Friends of Syria agree to give rebels military aid

By REUTERS
June 22, 2013 18:29

Aid to be funneled through Western-backed rebel command to enable it "to counter brutal attacks" by Assad regime and its allies.

4 minute read.



US Secretary of State John Kerry (R) at the London 11 countries "Friends of Syria" meeting in Doha.

Friends of Syria June 22, 2013 370. (photo credit: REUTERS)

DOHA - Western and Arab countries opposed to President Bashar Assad agreed at talks in Qatar on Saturday to give urgent military support to Syrian rebels fighting for his overthrow, and to channel it through a Western-backed rebel military command.

Ministers from the 11 main countries which form the Friends of Syria group including the United States, European and regional Sunni Muslim powers, agreed "to provide urgently all the necessary materiel and equipment to the opposition on the ground, each country in its own way in order to enable them to counter brutal attacks by the regime and its allies".

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They also condemned "the intervention of Hezbollah militias and fighters from Iran and Iraq", demanding that they withdraw immediately.

After a series of military offensives by Assad's troops, including the Hezbollah-backed recapture of a strategic border town two weeks ago, US President Barack Obama said the United States would increase military support for the rebels.

Two Gulf sources said on Saturday that Saudi Arabia, which has taken a lead role among Arab opponents of Assad, had also accelerated delivery of advanced weapons to the rebels.

"In the past week there have been more arrivals of these advanced weapons. They are getting them more frequently," one source said, without giving details. Another Gulf source described them as "potentially balance-tipping" supplies.

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Rebel fighters say they need anti-aircraft and anti-tank weapons to stem the fightback by Assad's forces in a civil war that has already killed 93,000 people and driven 1.6 million refugees into neighboring countries.

The increasingly sectarian dynamic of the war pits mainly Sunni Muslims against forces loyal to Assad, from the Alawite minority which is an offshoot of Shi'ite Islam, and has split the Middle East along Sunni-Shi'ite lines.

Qatar's Prime Minister Sheikh Hamad bin Jassim al-Thani, whose country has been one of the most open backers of the anti-Assad rebels, said that supplying them with weapons was the only way to resolve the conflict.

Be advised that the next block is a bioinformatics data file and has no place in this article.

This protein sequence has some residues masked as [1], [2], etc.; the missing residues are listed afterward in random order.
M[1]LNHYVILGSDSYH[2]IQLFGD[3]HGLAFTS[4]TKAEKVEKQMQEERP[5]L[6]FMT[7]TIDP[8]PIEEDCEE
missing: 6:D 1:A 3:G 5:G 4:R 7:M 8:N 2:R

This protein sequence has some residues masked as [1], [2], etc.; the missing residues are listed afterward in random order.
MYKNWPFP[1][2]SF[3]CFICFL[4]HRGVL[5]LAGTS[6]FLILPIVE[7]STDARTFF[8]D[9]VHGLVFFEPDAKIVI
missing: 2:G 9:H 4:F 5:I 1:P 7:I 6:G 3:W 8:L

"Force is necessary to achieve justice. And the provision of weapons is the only way to achieve peace in Syria's case," Sheikh Hamad told ministers at the start of the talks.

"We cannot wait due to disagreement among Security Council members over finding a solution to the problem," he said. He also called on Lebanon's government to halt intervention by Lebanese factions in the neighboring conflict.

Lebanese Hezbollah guerrillas led the assault by Assad's forces to recapture the town of Qusair earlier this month.

Speaking before Secretary of State John Kerry arrived in Doha, a US official said the United States wanted to ensure that "every kind of assistance" offered by the 11 countries attending the meeting go through the Supreme Military Council, led by General Salim Idriss, a former commander in Assad's army.

A diplomat who had seen the draft communique of the meeting said it also spoke of putting pressure on Assad to allow greater access for humanitarian aid after the United Nations launched a $5 billion appeal earlier this month - its biggest ever.

But he said there was no mention of establishing a no-fly zone - a move which diplomats have said the United States was studying but which the White House has played down - or specific mention of weapons supplies to the rebels.

COUNTERING JIHADI REBELS

The meeting in Qatar brings together ministers of countries that support the anti-Assad rebels - France, Germany, Egypt, Italy, Jordan, Qatar, Saudi Arabia, Turkey, United Arab Emirates, Britain and the United States.

Western countries hope by channeling assistance through Idriss they can reduce the influence in the opposition ranks of radical Islamist groups such as the al-Qaida-linked Nusra Front.

British Foreign Secretary William Hague reiterated that London had yet to take a formal decision on arming the rebels, but said that only by strengthening the opposition could the West hope to bring about talks for a political settlement.

"We won't get a political solution if Assad and his regime think they can eliminate all legitimate opposition by force, and so we do have to give assistance to that opposition," he told reporters before the start of Saturday's talks.

The United States and Russia, which back opposing sides in the conflict, hope to bring them together for negotiations in Geneva originally scheduled for this month. Hague said there was little prospect of that happening "in the next few weeks".

"This crisis is on a worse trajectory, it is set to get worse ... I don't want to underestimate the severity and the bleakness of it," Hague said.


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